‘Oranîmes’ - Susan Slyomovics’ interview with Pierre Claverie
Susan Slyomovics is Distinguished Professor in Anthropology at UCLA. She spent the autumn semester of 2019 in Marseille, researching a book on the afterlives of French colonial monuments. During this time she also reflected on previous time spent in both Nîmes and in Oran, urban centres linked by the presence of Notre-Dame de Santa Cruz. Here, she kindly shares details of her interactions with Pierre Claverie, the Bishop of Oran:
Between June 1990 and June 1992, I managed to spend as much time as possible in Oran on six successive Algerian cultural visas. Much of the time I stayed in the hostel attached to the Cathedral of Sainte-Marie, the seat of the diocese of Oran in El Maqqari (ex-St. Eugène). I owe my housing and much more to Pierre Claverie, who was the Bishop of Oran from 1981 until his assassination from a bomb placed near his car in 1996 that also took the life of his chauffeur, Mohamed Bouchikhi.
I can still hear his voice, literally, because I tape-recorded an initial interview and I continue to follow his writings. It took me decades to listen to him again and not without tears. I had given him my first draft in French of my 1995 article on the pilgrimage of the Virgin of Santa Cruz of Oran in Nîmes.* He had spoken to me of growing up in a « colonial bubble » (bulle coloniale), a topic he wrote about in letters to his family.** I had asked him about the « pied-noir » culture of Nîmes, since we both participated in the pilgrimage of the Virgin of Santa Cruz in the early 1990s during a time when attendance had peaked at over 100,000 pilgrims. The interview below has been edited and includes French transcription and my English translation. Since it occurred in Oran, the terms « here » (ici) and « there » (là-bas), as the pied-noir community usually deploys them, are reversed. Not « là-bas » for somewhere south over the Mediterranean Sea, but rather ici is « here » rooted in the space of Algeria.
Mary's body had been assumed into heaven along with her soul. … [Article 25] … out of filial love for his mother, Jesus Christ has willed that she be assumed into heaven. They base the strength of their proofs on the incomparable dignity of her divine motherhood and of all those prerogatives which follow from it. These include her exalted holiness, entirely surpassing the sanctity of all men and of the angels, the intimate union of Mary with her Son, and the affection of preeminent love which the Son has for his most worthy Mother.”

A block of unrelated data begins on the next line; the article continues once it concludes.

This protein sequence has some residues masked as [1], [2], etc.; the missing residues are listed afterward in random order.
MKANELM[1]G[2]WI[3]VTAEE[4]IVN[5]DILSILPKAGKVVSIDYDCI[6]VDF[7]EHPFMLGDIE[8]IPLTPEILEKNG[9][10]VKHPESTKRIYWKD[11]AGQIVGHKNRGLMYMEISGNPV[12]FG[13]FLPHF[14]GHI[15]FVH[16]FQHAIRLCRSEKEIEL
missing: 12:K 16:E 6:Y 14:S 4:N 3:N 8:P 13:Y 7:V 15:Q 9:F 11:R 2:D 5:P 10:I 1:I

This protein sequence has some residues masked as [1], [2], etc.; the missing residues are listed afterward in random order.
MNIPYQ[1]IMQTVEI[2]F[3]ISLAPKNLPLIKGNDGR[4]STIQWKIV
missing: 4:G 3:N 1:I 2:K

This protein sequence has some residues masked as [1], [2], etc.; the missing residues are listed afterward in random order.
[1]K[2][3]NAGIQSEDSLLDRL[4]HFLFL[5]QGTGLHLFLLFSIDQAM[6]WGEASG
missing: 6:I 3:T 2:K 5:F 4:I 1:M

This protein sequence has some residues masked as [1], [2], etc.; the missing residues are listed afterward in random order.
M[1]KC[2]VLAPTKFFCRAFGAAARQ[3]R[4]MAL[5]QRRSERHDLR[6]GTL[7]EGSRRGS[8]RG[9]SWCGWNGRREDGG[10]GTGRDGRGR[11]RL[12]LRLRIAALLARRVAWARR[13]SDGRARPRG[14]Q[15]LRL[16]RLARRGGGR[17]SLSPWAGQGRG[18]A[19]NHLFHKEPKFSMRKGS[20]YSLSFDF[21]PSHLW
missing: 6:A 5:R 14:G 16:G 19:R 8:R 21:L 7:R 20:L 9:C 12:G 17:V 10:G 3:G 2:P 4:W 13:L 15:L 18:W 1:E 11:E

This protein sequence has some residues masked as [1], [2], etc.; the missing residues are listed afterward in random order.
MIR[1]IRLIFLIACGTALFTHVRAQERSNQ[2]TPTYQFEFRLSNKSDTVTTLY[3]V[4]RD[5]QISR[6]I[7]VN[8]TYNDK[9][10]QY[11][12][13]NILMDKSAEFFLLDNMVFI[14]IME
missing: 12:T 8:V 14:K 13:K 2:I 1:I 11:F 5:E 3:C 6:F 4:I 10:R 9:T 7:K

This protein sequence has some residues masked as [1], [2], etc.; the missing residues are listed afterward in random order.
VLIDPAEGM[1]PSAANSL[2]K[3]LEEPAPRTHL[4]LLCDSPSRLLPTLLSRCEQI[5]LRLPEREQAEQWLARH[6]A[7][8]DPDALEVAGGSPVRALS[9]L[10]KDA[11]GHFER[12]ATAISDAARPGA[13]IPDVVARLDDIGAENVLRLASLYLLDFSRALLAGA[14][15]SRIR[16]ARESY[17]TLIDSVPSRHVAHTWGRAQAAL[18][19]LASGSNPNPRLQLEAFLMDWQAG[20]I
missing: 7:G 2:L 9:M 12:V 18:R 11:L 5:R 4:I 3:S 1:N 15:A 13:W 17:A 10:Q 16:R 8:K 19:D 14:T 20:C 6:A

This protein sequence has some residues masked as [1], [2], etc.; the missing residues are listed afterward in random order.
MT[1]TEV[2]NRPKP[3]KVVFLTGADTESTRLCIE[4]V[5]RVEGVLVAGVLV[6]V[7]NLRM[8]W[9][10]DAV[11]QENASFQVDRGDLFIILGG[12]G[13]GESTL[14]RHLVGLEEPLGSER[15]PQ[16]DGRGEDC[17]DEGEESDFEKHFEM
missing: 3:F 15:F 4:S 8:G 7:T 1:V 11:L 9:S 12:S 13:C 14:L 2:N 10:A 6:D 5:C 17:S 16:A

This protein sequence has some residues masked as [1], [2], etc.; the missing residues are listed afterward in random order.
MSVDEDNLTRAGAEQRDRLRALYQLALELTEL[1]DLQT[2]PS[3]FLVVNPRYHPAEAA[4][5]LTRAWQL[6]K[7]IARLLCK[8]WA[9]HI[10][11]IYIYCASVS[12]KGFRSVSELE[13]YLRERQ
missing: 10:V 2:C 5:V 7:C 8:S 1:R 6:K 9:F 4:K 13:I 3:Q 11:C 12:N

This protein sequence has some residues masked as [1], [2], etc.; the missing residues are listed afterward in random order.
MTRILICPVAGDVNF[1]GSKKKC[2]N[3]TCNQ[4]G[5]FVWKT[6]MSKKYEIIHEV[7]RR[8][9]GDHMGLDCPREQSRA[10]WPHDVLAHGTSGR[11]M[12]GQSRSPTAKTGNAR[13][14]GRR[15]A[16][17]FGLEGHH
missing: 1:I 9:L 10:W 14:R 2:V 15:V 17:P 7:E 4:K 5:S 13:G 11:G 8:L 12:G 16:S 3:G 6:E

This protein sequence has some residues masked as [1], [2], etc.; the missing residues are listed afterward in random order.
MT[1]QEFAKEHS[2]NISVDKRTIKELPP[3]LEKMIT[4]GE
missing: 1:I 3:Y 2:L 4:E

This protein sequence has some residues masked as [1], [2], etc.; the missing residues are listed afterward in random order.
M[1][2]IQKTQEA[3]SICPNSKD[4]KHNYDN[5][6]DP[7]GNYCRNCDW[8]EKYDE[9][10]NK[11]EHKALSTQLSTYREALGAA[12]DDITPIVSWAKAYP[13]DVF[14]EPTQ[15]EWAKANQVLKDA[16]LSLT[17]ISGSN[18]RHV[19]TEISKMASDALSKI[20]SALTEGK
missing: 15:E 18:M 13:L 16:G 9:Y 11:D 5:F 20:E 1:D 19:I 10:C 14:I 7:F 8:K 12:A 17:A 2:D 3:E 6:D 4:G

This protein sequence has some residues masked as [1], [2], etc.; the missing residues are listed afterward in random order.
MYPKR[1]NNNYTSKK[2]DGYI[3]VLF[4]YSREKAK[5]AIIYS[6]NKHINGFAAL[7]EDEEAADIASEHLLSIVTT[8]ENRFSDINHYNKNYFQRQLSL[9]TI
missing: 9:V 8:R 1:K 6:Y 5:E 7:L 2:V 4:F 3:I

Hence if anyone, which God forbid, should dare wilfully to deny or to call into doubt that which we have defined, let him know that he has fallen away completely from the divine and Catholic Faith.
Mosque of Al-KhalilIn our interview, Père Claverie returned to the early days of the original pilgrimage in Oran. Within the European settler colonial population in nineteenth-century Oran, there were cleavages between the French clergy and the predominantly Spanish worshippers that even their shared Catholic faith could not mask. These differences were reflected in the two statues of the Virgin Mary that reside on Mount Murdjajo : the Virgin on top of the Basilica made from the same mould as the Virgin Mary of Fourvières in Lyon and the smaller Spanish wooden statue of the Virgin Mary in the lower grotto that actually launched the first pilgrimage :
* Susan Slyomovics, “Algeria Elsewhere: The Pilgrimage of the Virgin of Santa Cruz in Oran, Algeria and Nimes, France,” in Folklore Interpreted: Essays in Honor of Alan Dundes, edited by Regina Bendix and Rosemary Levy Zumwalt, 337-354 (New York: Garland Press, 1995).
** Pierre Claverie, Là où se posent les vraies questions: Lettres familiales 1975-1981 (Paris: Les Éditions du Cerf, 2012).
*** The apostolic constitution is available on the Vatican website at http://www.vatican.va/content/pius-xii/en/apost_constitutions/documents/hf_p-xii_apc_19501101_munificentissimus-deus.html
+ Susan Slyomovics, “The Virgin Mary of Algeria: French Mediterraneans En Miroir.” Special issue: Remapping Mediterranean Anthropology, edited by Naor Ben-Yehoyada, Heath Cabot, and Paul A. Silverstein, History and Anthropology, in press for printed copy. Online pre-publication link: https://doi.org/10.1080/02757206.2019.1684912
++ Dionigi Albera and Jean-François Robert, La Vierge d’Oran et la Mosqué d’Abraham. DVD. Directed by Dionigi Albera and Jean-François Robert (Aix-en-Provence: IDEMEC, 2009); and Dionigi Albera,“The Virgin Mary, the Sanctuary and the Mosque: Interfaith Coexistence at a Pilgrimage Centre,” in Gender, Nation and Religion in European Pilgrimage, edited by Catrien Notermans, 193–208 (London: Routledge, 2012).
Marseille, December 2019